There is often great delicacy in beauty. Tiny stokes of paint, gossamer fabrics floating on the breeze. Tiny stitches on fine cloth.
“The Embroidered Garden” exhibits this sort of delicacy. Tiny, fine stitches, depicting flowers, butterflies and bees, fragile blooms which seem to float upon cloth, as if blowing in the breeze.
Embroidery is, literally, an ancient art form. From the ecclesiastical to the trim on luxurious smalls, embroidery has waxed and waned throughout history. Once a requirement for every young ladies training, these days it is rarely seen outside quality couture shops and Victoria’s Secret.
It is nice to see such gorgeous handwork paid attention to once more. Aoki has brought back the beauty and elegance of a craft it would be ashamed to lose to the technical world we live in. I once did embroidery – the tiny stitches calming, repetition and the growth of beautiful handwork soothing to the soul.
Anyone with an interest in beauty and gorgeous hand work should find great pleasure in this book.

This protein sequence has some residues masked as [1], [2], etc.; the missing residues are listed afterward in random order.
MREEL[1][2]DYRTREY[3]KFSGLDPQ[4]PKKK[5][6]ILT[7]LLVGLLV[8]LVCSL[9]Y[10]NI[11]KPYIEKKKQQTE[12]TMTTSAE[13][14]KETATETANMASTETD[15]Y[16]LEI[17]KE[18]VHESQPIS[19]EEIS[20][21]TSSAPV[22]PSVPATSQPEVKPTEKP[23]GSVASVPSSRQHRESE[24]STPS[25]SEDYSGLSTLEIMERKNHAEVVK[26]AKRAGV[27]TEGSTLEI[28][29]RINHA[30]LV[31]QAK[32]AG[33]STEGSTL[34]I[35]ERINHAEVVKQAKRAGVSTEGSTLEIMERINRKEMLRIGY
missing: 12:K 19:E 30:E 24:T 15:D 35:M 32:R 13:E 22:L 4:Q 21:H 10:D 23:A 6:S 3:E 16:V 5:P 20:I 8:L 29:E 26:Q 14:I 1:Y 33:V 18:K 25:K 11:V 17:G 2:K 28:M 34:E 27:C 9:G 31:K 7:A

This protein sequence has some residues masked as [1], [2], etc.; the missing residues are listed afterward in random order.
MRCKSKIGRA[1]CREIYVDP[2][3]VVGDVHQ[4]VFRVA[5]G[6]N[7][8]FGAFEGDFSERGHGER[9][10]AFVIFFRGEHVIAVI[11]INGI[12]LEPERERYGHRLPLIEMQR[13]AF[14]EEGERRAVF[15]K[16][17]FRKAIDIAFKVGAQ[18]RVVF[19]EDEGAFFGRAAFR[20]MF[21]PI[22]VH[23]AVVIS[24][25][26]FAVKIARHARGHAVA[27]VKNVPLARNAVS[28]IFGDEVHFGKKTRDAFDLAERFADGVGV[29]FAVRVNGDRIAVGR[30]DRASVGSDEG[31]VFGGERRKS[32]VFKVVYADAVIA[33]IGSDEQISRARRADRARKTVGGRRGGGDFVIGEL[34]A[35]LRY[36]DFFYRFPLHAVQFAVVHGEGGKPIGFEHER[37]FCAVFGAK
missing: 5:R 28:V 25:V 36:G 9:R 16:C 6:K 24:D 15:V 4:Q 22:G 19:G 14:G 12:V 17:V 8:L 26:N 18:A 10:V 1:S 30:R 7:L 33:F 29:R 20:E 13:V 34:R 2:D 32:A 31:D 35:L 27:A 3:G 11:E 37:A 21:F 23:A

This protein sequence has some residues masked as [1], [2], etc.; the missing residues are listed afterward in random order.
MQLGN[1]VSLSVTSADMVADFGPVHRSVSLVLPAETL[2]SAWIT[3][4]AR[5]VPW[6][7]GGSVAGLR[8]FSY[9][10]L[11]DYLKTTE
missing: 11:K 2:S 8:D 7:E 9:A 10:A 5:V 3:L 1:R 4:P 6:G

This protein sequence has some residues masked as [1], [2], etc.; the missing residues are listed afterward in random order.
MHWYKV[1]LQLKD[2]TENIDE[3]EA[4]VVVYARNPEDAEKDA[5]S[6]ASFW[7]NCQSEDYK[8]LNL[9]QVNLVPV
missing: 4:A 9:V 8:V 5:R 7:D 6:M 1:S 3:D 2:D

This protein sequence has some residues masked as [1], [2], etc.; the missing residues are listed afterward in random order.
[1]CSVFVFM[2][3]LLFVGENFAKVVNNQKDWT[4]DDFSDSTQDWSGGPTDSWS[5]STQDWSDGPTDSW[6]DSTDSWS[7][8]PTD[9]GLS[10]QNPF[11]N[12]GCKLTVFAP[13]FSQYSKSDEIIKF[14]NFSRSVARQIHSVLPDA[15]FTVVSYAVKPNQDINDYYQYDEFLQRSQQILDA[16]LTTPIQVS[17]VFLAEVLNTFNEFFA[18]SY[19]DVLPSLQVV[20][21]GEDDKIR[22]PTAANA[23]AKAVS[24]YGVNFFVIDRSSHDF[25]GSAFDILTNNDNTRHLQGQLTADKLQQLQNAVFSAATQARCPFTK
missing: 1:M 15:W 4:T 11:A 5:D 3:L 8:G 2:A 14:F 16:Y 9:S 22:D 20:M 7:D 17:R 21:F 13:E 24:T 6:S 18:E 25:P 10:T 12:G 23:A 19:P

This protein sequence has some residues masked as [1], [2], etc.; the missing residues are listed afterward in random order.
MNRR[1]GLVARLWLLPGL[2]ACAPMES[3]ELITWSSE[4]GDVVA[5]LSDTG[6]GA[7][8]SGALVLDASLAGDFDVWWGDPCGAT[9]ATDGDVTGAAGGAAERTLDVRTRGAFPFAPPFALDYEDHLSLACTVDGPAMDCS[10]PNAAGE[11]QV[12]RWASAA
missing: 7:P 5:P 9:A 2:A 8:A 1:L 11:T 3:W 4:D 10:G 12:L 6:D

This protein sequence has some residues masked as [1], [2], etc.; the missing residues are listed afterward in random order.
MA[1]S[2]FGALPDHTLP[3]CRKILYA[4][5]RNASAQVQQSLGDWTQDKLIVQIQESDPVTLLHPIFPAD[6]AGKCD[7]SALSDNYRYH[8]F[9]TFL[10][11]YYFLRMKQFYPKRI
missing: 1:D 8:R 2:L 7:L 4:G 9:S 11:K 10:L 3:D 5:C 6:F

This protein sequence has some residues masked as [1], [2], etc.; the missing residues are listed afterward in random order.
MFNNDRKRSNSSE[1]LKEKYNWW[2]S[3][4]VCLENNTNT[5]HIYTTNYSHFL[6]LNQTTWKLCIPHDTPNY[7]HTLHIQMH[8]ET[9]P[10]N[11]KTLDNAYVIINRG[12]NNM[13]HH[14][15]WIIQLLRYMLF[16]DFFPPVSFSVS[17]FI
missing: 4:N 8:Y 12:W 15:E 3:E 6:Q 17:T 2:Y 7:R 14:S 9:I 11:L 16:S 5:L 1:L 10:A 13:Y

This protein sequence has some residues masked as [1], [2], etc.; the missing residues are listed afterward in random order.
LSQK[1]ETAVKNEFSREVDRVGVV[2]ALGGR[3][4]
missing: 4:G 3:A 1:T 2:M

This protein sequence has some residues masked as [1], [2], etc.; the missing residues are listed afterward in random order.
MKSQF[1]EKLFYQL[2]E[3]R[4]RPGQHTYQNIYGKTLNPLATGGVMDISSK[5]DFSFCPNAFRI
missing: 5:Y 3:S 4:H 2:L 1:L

I received The Embroidered Garden from the publisher in exchange for a realistic review. All thoughts are my own.
Whimsical, beautiful embroidery motifs created by an avid gardener—stitch roses, bees, or whole garden scenes. Kazuko Aoki has a unique talent for translating the beauty of the garden with needle and thread. By offering forty motifs, Aoki invites us to explore her gardens through embroidery. The forty motifs explore the roses and wildflowers that appear season to season, as well as the bees and butterflies that enjoy their nectar. The designs here are exquisite, detailed, and artfully rendered. Beyond the motifs themselves, Aoki also presents projects that feature the embroidery: brooches, notebook covers, pin cushions, and pouches. For those new to embroidery, detailed how-to illustrations are included.